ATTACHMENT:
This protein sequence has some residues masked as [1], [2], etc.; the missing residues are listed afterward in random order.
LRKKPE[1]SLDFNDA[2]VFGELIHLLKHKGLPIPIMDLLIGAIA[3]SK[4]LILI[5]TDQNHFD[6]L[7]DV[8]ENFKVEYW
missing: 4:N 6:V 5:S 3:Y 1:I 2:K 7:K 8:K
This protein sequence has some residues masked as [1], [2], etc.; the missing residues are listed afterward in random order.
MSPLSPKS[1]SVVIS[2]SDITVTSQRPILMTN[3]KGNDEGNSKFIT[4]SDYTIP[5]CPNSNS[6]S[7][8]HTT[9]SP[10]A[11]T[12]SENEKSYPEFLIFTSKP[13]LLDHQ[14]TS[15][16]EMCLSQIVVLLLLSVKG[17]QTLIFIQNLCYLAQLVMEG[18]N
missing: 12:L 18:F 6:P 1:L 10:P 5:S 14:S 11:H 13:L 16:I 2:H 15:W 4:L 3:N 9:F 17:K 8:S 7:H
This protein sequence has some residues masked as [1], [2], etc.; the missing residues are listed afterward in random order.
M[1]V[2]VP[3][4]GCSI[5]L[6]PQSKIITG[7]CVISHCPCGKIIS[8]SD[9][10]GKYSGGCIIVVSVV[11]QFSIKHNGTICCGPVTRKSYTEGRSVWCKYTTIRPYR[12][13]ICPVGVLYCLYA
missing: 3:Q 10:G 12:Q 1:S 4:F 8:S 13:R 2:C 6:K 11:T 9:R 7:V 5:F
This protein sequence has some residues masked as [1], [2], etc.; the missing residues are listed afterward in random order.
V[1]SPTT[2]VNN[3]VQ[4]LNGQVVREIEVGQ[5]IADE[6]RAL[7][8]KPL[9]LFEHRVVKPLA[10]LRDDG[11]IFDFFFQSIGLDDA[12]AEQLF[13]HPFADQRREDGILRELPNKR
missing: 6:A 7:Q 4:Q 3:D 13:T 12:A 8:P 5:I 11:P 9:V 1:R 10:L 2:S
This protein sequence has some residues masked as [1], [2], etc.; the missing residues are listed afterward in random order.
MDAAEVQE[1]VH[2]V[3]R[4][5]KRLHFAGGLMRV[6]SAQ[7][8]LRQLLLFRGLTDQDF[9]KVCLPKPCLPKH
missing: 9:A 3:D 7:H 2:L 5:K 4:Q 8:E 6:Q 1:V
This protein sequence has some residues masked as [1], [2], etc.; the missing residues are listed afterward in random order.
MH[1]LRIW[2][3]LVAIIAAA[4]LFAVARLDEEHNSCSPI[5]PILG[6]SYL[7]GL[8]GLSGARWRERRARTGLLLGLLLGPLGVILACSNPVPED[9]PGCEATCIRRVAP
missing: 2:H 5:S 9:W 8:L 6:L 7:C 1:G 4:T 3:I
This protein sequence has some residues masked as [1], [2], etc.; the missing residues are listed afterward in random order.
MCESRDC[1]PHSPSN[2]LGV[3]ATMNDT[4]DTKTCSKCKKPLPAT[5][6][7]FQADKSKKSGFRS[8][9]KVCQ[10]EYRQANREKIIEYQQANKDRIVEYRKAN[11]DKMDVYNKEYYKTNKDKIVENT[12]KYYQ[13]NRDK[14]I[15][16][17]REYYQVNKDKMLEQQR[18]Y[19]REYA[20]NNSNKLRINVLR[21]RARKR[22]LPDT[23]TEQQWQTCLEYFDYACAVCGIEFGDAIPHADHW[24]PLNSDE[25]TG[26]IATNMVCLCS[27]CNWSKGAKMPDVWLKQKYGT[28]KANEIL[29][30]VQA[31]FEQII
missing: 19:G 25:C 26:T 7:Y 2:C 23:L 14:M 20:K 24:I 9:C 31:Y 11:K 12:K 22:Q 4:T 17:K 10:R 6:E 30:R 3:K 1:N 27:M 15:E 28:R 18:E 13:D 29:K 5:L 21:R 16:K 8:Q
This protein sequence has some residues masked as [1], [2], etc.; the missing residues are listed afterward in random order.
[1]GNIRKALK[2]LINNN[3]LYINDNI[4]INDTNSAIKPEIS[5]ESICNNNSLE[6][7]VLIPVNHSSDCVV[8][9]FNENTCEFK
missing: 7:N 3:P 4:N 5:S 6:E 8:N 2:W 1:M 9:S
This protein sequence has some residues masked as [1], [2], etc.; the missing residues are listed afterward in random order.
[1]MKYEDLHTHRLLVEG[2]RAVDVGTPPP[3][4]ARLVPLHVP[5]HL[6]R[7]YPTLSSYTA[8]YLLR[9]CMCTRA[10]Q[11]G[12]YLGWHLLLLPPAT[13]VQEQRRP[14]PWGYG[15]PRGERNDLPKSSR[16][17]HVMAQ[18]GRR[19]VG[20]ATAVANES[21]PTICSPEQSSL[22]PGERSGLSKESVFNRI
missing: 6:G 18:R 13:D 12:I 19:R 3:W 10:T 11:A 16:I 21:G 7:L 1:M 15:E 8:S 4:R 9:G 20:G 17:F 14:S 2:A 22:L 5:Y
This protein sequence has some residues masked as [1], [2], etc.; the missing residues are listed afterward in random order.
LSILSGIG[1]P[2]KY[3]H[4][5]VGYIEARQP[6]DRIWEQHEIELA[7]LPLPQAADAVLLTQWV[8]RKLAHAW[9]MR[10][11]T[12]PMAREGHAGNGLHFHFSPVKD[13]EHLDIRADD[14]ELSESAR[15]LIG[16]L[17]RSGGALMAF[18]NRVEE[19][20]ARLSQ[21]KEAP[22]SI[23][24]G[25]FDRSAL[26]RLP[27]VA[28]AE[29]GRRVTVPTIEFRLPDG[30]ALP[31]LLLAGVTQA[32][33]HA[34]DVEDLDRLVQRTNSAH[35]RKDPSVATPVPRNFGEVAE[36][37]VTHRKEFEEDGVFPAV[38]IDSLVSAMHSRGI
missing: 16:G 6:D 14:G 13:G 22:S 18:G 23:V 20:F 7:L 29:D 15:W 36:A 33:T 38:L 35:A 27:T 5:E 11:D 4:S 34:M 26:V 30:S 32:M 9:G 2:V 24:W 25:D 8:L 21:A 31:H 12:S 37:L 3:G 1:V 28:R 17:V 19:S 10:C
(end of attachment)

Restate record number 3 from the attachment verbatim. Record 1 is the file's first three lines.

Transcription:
This protein sequence has some residues masked as [1], [2], etc.; the missing residues are listed afterward in random order.
M[1]V[2]VP[3][4]GCSI[5]L[6]PQSKIITG[7]CVISHCPCGKIIS[8]SD[9][10]GKYSGGCIIVVSVV[11]QFSIKHNGTICCGPVTRKSYTEGRSVWCKYTTIRPYR[12][13]ICPVGVLYCLYA
missing: 3:Q 10:G 12:Q 1:S 4:F 8:S 13:R 2:C 6:K 11:T 9:R 7:V 5:F